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COVID-19: Science, Stories, and Resources

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The Biophysical Society is sharing science articles to help educate and communicate information about the rapidly evolving findings and effects of COVID-19.

   

Coronavirus: A Virologist's Testimony

The coronavirus pandemic is global, and our lack of preparedness stems in large part, from insufficient support for fundamental research in virology, not only in the US, but elsewhere in the world as well. The following is an opinion piece by Bruno Canard, a French Structural Virologist, Director of Research at the Centre National pour la Recherche Scientifique (CNRS) in Marseille.

(Translated by Emmanuel Margeat, Director of Research CNRS Montpellier – BPS member and member of the BPS Public Affairs Committee)


March 5, 2020

My name is Bruno Canard, CNRS research director in Aix-Marseille, France. My team works on RNA (ribonucleic acid) viruses, like the novel coronavirus (1). In 2002, our young research team was working on dengue fever, which led me to be invited to an international conference where we discussed coronaviruses, a large family of viruses that were new to me. Shortly after, in 2003, the SARS (severe acute respiratory syndrome) epidemic emerged and the European Union launched major research programs to try to avoid being caught off-guard in case of emergence. The goal was very simple, figure out how to anticipate the behavior of an unknown virus. Well, the answer is simply by studying all of known viruses to gain knowledge that can be transposed to new ones, and in particular how they replicate. This [upstream] research is uncertain, the results cannot be predicted, and it takes a lot of time, energy, and patience.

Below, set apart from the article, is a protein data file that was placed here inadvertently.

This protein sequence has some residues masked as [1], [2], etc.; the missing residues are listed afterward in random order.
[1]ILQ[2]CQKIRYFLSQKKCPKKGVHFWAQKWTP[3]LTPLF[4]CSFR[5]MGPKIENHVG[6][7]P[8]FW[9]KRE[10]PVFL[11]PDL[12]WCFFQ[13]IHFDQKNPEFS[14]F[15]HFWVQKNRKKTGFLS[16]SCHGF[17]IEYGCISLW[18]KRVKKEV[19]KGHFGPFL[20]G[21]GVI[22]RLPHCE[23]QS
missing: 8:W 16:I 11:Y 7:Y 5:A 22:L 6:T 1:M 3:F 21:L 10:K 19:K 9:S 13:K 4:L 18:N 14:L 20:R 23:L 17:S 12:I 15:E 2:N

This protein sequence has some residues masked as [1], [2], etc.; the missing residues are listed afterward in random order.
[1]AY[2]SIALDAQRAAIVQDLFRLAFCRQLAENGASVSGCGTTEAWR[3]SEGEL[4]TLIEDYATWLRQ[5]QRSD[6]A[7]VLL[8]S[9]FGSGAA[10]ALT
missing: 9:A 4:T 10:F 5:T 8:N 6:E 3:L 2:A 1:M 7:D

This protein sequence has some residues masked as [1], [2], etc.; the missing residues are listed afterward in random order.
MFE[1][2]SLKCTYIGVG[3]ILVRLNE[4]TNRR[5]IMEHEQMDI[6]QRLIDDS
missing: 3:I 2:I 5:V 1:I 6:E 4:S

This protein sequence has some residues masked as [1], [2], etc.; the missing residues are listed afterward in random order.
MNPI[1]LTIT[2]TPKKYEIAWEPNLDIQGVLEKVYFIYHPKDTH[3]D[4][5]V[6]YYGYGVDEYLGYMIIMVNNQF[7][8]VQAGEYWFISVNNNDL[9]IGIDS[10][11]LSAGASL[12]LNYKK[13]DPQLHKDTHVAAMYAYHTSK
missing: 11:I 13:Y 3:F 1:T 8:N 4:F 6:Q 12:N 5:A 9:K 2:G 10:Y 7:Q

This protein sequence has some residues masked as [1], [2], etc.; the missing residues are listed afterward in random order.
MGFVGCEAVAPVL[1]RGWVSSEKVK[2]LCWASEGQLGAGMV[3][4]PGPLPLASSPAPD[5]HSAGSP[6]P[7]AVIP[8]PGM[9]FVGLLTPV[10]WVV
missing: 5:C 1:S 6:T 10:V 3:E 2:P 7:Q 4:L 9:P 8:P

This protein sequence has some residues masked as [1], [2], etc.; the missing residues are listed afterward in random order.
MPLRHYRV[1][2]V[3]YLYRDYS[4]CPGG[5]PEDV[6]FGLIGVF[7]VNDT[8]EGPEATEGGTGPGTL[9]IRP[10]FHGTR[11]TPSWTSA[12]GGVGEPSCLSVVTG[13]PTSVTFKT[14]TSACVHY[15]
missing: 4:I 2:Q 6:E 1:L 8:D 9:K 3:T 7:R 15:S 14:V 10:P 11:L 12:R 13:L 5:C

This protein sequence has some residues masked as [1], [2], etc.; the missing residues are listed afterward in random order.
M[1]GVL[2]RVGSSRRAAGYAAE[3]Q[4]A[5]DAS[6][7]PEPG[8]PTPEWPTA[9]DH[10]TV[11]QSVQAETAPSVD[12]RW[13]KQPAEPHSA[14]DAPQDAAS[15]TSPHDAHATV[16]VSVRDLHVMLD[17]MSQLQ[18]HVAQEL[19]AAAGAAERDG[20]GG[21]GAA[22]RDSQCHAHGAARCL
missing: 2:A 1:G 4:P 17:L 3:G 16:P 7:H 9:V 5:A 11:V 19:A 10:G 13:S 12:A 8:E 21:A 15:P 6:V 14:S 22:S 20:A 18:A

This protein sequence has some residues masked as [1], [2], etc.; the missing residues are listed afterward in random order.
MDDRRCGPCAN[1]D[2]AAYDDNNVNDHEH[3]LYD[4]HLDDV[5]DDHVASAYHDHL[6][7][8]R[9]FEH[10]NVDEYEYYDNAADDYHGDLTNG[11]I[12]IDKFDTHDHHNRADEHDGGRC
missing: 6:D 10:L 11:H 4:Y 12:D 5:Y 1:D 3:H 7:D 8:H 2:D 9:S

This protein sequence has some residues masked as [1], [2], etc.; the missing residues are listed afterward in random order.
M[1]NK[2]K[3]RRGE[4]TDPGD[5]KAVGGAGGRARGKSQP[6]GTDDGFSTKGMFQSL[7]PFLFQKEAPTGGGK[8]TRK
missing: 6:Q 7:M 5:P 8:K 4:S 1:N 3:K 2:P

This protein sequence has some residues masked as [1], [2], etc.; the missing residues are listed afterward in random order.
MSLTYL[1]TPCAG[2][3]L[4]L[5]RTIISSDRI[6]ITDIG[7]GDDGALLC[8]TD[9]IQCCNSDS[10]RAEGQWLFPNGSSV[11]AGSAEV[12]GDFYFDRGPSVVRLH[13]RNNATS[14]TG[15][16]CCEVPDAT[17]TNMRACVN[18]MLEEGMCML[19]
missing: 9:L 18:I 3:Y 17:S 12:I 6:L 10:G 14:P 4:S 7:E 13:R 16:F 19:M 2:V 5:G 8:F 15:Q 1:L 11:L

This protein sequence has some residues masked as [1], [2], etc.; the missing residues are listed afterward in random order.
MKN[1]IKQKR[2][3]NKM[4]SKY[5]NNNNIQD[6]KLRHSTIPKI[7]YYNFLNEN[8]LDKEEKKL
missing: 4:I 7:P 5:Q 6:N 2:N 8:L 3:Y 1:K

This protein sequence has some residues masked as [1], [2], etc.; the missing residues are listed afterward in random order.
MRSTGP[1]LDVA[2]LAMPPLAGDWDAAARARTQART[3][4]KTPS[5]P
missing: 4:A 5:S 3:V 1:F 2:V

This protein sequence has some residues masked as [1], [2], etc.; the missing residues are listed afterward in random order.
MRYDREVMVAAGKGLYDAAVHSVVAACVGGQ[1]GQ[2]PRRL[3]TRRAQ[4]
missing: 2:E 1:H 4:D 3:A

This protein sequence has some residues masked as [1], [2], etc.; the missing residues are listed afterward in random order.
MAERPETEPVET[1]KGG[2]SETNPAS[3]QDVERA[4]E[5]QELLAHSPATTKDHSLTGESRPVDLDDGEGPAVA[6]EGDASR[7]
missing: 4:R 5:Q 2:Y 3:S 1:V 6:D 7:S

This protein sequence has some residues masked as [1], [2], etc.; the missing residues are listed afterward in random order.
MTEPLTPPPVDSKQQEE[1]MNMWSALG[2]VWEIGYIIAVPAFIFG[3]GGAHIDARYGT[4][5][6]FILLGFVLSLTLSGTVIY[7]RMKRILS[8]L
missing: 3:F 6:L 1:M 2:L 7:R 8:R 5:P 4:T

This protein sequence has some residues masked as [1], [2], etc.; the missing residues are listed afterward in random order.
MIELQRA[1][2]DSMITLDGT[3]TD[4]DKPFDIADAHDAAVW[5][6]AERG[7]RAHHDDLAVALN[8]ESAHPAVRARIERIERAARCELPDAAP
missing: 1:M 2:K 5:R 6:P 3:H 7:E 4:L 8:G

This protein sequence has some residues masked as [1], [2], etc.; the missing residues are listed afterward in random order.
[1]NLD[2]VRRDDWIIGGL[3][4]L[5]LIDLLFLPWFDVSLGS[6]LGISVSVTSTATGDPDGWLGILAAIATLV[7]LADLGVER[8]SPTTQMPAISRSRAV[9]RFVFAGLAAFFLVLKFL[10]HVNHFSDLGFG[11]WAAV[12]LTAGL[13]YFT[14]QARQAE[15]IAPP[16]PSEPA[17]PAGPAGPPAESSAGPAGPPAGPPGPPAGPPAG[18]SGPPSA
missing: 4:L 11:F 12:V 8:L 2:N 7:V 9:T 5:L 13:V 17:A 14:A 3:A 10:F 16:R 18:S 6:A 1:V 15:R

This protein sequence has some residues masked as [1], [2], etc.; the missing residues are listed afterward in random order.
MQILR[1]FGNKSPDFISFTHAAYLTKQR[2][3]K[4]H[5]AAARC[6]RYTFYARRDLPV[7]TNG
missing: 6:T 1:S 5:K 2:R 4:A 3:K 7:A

This is fundamental research, patiently validated, involves long-term programs, which may eventually lead to therapeutic outcomes. It is also independent: which is the best vaccine against a Mediator-bis scandal (2).

In my team, we participated in European collaborative networks [working on SARS], and we began to get results starting in 2004. But, in viral research, in Europe as in France, the tendency is rather to concentrate all effort in the event of an epidemic, and then to forget. By 2006, political interest in SARS-CoV had disappeared; we didn't know if [the virus] was going to come back. Europe withdrew from these major preparatory projects in the name of decreased public spending to mollify taxpayers. Now, when a new virus emerges, researchers are asked to mobilize urgently and find a solution for the next day. With Belgian and Dutch colleagues, we had sent two letters of intent to the European Commission five years ago, saying that to stop the next pandemic we had to anticipate. Between these two letters, Zika appeared...